Latest Googlephone rumor: Reuters is now reporting that Google’s Nexus One will be sold at a subsidized price on T-Mobile, possibly starting as soon as January 5th. Even if it’s also available unlocked and without a discount, a Googlephone that’s sold primarily through a carrier using the current contract-price business model sounds like it’s a lot less likely to be a game-changer. It might not amount to that much more than an HTC phone sold through T-Mobile, with a heavier quotient of Google in its its DNA (is that a mixed metaphor?) than usual…


HTC Comes to Its Senses on Audio Jacks

HTC JackHTC makes some nice phones, several of which I’ve owned and enjoyed using, but I’ve never understood the rationale behind its use of an odd, semi-proprietary MiniUSB connector that doubles as a USB connector and a headphone jack. The non-standard connector means that you’re stuck with HTC’s bundled headphones unless you track down, buy, and use a rather chunky adapter that lets you turn the HTC connector into the 3.5mm one used by the rest of the smartphone world.

Until now, that is–MobileCrunch is reporting that HTC’s upcoming Hero will use a standard 3.5mm jack, as will most of its other new phones. If you’ve ever owned an HTC phone, you’ll know what I mean when I say I breathed a sigh of relief at the news.


Finally, a Second Android Phone. And a Good One.

myTouchIt’s finally official: T-Mobile has announced it’ll ship the myTouch 3G in early August. It’s the phone that’s also known as the HTC Magic–the second phone based on Google’s Android OS, and the first one that looks to be an impressive handset rather than an intriguing proof of concept. (The G1, the first Android phone is pretty clunky from a hardware standpoint, with battery life that’s iffy at best.)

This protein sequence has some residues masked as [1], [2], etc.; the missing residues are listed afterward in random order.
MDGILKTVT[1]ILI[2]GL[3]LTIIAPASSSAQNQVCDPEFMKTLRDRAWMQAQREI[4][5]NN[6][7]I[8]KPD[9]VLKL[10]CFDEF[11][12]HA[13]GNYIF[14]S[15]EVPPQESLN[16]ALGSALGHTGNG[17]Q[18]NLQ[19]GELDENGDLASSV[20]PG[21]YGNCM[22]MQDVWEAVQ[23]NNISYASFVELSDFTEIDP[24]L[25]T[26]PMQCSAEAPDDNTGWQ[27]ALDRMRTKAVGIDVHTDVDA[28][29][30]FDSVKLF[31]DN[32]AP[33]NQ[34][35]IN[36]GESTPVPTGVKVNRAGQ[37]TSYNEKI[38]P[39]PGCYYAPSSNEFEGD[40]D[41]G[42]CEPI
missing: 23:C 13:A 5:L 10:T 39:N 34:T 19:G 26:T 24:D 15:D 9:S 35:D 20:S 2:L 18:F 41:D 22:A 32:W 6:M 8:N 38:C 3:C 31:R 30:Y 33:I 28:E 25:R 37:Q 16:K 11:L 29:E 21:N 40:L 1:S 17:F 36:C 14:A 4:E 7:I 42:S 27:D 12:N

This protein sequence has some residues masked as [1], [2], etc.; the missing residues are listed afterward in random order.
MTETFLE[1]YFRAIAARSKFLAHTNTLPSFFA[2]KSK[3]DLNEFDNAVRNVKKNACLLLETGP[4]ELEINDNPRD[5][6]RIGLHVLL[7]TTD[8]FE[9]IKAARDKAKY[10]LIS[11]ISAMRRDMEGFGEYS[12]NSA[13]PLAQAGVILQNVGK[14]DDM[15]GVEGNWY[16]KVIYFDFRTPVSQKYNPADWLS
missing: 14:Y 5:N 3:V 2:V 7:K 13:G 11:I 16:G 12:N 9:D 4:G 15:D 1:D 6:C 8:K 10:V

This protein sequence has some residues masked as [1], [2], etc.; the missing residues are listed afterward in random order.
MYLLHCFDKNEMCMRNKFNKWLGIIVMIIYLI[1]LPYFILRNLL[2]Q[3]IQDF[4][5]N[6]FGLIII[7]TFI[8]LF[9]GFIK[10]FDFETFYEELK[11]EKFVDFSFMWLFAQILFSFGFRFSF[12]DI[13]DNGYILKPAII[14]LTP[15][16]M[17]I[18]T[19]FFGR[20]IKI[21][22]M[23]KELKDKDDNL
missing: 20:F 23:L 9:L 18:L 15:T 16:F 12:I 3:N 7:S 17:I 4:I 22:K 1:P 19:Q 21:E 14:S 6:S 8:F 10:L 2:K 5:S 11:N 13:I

T-Mobile is playing up the idea that the myTouch will be more customizable than the iPhone, via skins, widgets, and other interface tweaks. I haven’t seen any of these features, but they sound like a logical enough to the question “So remind me again why I should buy this instead of an iPhone?” Which is a query which every non-Apple smartphone must answer explicitly or implicitly. Palm’s Pre does so in part through having a strikingly different form factor than the iPhone; the myTouch looks a bit like a chunkier iPhone (it has a removable battery) with a smaller screen and more buttons and a trackball.

Like TechCrunch’s M.G. Siegler, I’ve been playing with a phone that’s essentially identical to the myTouch from a hardware standpoint–the Google Ion, which Google distributed at its I/O developer conference last month. It’s a pleasing phone that looks good and fits well in the hand–one of HTC’s nicest industrial designs. I still think that Android is a promising platform that’s still in search of major unique benefits to consumers, but perhaps T-Mobile’s customization options will help. In any event, it’s good to see a second Android device come out, even though the OS will only live up to its potential once there are lots of Android phones.

The myTouch will sell for $199 with a two-year T-Mobile contract; that’s the same price as the Pre and the 16GB iPhone 3G S.

Here’s a quick photo of the iPhone 3G S and the Ion–the Ion is black, but the myTouch will come in black, white, or “Merlot.”

iPhone vs. Ion


5Words for March 17th, 2009

5wordsHappy Saint Paddy’s day, everybody!

Sneak peek: Dell’s Adamo notebook.

Macworld’s iPhone 3.0 wish list.

Three More HTC Android phones.

Nine-hour MSI Wind netbook.

Comcast passwords exposed on Web.

Super-fast game download service.

Boxee does an iPhone remote control.

Best Buy takes on Walmart.

Rough February for Macs, iPods.

HP adds long-life batteries.

Nintendo victorious in remote lawsuit.

Vatican: Serious about the Internet.


Finally, Another Android Phone